Squamish Streamkeepers Update-Sunday, May 9, 2010
The newspapers and TV news have been full of excitement over a Gray whale and 200 White sided dolphins feeding in Howe Sound over the last week. The main draw for the dolphins, and perhaps the Gray whale, are the herring that spawned recently under the Squamish Terminals dock and are now trying to leave Howe Sound. The success of the Streamkeepers piling wrapping program in bringing back this herring run has exceeded our wildest expectations. Since herring spawn after three years of age and three years ago we had only wrapped 88 pilings but since have wrapped twice that many as well as added extensive linear material, it would appear the run could increase even more dramatically over the next two years.
The survival rate from hatched out herring egg to mature spawning adult over the past three years (Herring need 3 years to reach spawning age) must have been very high which indicates the basic plankton food chain of Howe Sound and Georgia Strait must be intact and puts to rest the notion that the Georgia Basin is a “dead zone” incapable of raising the numbers of fish that it once did. If the herring can come back so quickly and dramatically, perhaps the salmon can as well if their obstacles to survival are removed.
With that notion in mind, five Squamish Streamkeepers joined the “Get Out Migration” march from Port Hardy to Victoria to get open net salmon farms out of the migration routes of our juvenile salmon. Scott went to Sointula with his film crew and followed Alexandra Morton and her entourage of supporters as they came down the east coast of Vancouver Island by foot and boat. Ana, Jack, Thor and Jonn joined the entourage at Saanich Saturday and marched to the Legislative buildings where a crowd of approximately 4,000+ supporters greeted the marchers. Speakers included numerous Native Leaders, MLA’s, MP’s and others who wish to bring back our rapidly declining salmon stocks by removing the impediment of open net salmon farms.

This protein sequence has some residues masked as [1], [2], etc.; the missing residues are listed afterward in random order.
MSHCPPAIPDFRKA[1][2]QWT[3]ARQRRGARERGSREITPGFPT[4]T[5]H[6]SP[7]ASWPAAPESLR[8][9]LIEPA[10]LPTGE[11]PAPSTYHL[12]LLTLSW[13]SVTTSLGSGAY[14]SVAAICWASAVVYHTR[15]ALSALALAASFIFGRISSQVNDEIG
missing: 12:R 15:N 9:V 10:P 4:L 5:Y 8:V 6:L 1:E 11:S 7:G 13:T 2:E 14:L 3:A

Sunday morning, the Streamkeepers toured many of the Squamish salmon streams and found copious coho fry recently emerged from the gravel of the smaller, warmer streams such as Swift Creek, Hop Ranch Creek, Branch 100 Creek, Buck Creek, and lower Wapiti. Large juvenile coho which will leave soon to the ocean were seen in the Ashlu channels. One coho redd in the new lower Wapiti Second Clearing spawning area had over 300 newly emerged fry. Larger, colder streams like Upper Wapiti and other Ashlu Channels haven’t shown as many coho fry emerging yet.
Sunday afternoon, new Streamkeeper Ted Franklin from Lion’s Bay took Brian Davies and Jonn for a boat ride to view the dolphins. They saw thousands of surf scoters, and lots of seals at Pam Rocks including several newborn but the dolphins had left. After returning to Lions Bay we saw the dolphins in the distance returning for another round of herring sushi. Along the dock shoreline were hundreds of chum salmon juveniles feeding actively on their way to the north Pacific. The chum numbers seem much higher than seen the last two years so perhaps the eagles, and Thor, will sleep better.
Next weeks goal is to wrap more pilings during the low tides if access is available next weekend under the West Dock.
Jonn Matsen, Squamish Streamkeepers Herring Coordinator
Part of the motley crew at the Saanich headquarters of former Squamish resident and now NDP MLA for Saanich South Lana Popham (nee McIntuck). Lorna McIntuck also marched with us. Racheal Shepard and Mary Mitchell came separately.
This is Lana McIntuck today
Thor and Alex
The entourage arriving at Lana Popham’s Saanich headquarters having walked from Sidney.
Alex and Ana marching to the Legislature. Alex said she is in better shape now.
Alex with long time resident of Echo Bay, Billy Proctor who is speaking to the audience at the Legislature. The man in the hat and vest with his back turned is Arthur Black who acted as MC.